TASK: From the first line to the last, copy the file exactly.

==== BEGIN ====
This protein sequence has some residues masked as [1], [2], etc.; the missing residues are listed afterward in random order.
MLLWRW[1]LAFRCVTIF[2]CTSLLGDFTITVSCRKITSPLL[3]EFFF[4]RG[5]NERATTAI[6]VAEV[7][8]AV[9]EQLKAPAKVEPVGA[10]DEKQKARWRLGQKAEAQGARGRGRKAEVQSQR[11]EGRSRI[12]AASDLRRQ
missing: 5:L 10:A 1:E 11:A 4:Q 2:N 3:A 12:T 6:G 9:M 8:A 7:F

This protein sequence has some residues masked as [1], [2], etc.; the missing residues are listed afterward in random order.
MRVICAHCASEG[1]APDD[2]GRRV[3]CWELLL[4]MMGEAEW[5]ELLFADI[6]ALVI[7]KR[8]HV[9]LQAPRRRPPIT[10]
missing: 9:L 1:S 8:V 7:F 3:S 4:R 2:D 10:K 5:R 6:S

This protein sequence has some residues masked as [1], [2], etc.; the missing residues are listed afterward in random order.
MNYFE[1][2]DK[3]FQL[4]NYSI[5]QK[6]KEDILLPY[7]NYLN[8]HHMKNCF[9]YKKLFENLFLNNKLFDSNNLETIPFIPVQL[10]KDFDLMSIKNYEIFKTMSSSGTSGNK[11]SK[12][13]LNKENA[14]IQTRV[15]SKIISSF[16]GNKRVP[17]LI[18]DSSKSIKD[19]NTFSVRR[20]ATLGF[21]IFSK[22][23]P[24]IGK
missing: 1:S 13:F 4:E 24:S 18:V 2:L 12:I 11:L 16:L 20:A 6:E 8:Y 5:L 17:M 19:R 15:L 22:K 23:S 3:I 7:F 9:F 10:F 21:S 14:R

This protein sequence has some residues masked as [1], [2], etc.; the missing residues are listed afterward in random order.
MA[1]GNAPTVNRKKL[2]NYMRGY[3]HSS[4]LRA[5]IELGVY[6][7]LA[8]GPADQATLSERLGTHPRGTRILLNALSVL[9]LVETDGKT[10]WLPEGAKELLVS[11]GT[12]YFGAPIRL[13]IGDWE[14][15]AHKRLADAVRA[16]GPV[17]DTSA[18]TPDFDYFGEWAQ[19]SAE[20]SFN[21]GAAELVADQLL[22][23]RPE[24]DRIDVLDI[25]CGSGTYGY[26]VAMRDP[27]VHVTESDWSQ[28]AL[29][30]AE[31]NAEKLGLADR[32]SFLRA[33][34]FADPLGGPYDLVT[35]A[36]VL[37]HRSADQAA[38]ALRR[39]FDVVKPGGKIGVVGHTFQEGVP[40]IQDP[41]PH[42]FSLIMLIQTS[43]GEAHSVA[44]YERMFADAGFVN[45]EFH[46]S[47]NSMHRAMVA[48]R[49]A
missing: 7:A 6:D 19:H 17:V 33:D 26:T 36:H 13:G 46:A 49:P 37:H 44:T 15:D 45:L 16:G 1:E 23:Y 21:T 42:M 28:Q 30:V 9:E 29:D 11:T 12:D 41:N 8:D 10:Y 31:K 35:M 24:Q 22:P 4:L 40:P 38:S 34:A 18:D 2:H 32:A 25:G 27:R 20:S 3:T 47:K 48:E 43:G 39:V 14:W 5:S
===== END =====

This protein sequence has some residues masked as [1], [2], etc.; the missing residues are listed afterward in random order.
MLLWRW[1]LAFRCVTIF[2]CTSLLGDFTITVSCRKITSPLL[3]EFFF[4]RG[5]NERATTAI[6]VAEV[7][8]AV[9]EQLKAPAKVEPVGA[10]DEKQKARWRLGQKAEAQGARGRGRKAEVQSQR[11]EGRSRI[12]AASDLRRQ
missing: 5:L 10:A 1:E 11:A 4:Q 2:N 3:A 12:T 6:G 9:M 8:A 7:F

This protein sequence has some residues masked as [1], [2], etc.; the missing residues are listed afterward in random order.
MRVICAHCASEG[1]APDD[2]GRRV[3]CWELLL[4]MMGEAEW[5]ELLFADI[6]ALVI[7]KR[8]HV[9]LQAPRRRPPIT[10]
missing: 9:L 1:S 8:V 7:F 3:S 4:R 2:D 10:K 5:R 6:S

This protein sequence has some residues masked as [1], [2], etc.; the missing residues are listed afterward in random order.
MNYFE[1][2]DK[3]FQL[4]NYSI[5]QK[6]KEDILLPY[7]NYLN[8]HHMKNCF[9]YKKLFENLFLNNKLFDSNNLETIPFIPVQL[10]KDFDLMSIKNYEIFKTMSSSGTSGNK[11]SK[12][13]LNKENA[14]IQTRV[15]SKIISSF[16]GNKRVP[17]LI[18]DSSKSIKD[19]NTFSVRR[20]ATLGF[21]IFSK[22][23]P[24]IGK
missing: 1:S 13:F 4:E 24:S 18:V 2:L 12:I 11:L 16:L 20:A 6:E 8:Y 5:L 17:M 19:R 15:L 22:K 23:S 3:I 7:F 9:F 10:F 21:S 14:R

This protein sequence has some residues masked as [1], [2], etc.; the missing residues are listed afterward in random order.
MA[1]GNAPTVNRKKL[2]NYMRGY[3]HSS[4]LRA[5]IELGVY[6][7]LA[8]GPADQATLSERLGTHPRGTRILLNALSVL[9]LVETDGKT[10]WLPEGAKELLVS[11]GT[12]YFGAPIRL[13]IGDWE[14][15]AHKRLADAVRA[16]GPV[17]DTSA[18]TPDFDYFGEWAQ[19]SAE[20]SFN[21]GAAELVADQLL[22][23]RPE[24]DRIDVLDI[25]CGSGTYGY[26]VAMRDP[27]VHVTESDWSQ[28]AL[29][30]AE[31]NAEKLGLADR[32]SFLRA[33][34]FADPLGGPYDLVT[35]A[36]VL[37]HRSADQAA[38]ALRR[39]FDVVKPGGKIGVVGHTFQEGVP[40]IQDP[41]PH[42]FSLIMLIQTS[43]GEAHSVA[44]YERMFADAGFVN[45]EFH[46]S[47]NSMHRAMVA[48]R[49]A
missing: 7:A 6:D 19:H 17:V 33:D 26:T 36:H 13:G 46:A 49:P 37:H 44:T 15:D 45:L 16:G 1:E 23:Y 21:T 42:M 28:Q 30:V 9:E 29:D 11:T 12:D 41:N 8:D 10:Y 31:K 35:M 24:Q 22:P 4:L 40:P 38:S 34:A 18:D 2:H 32:A 25:G 27:R 20:S 3:T 47:K 48:E 43:G 39:V 14:W 5:S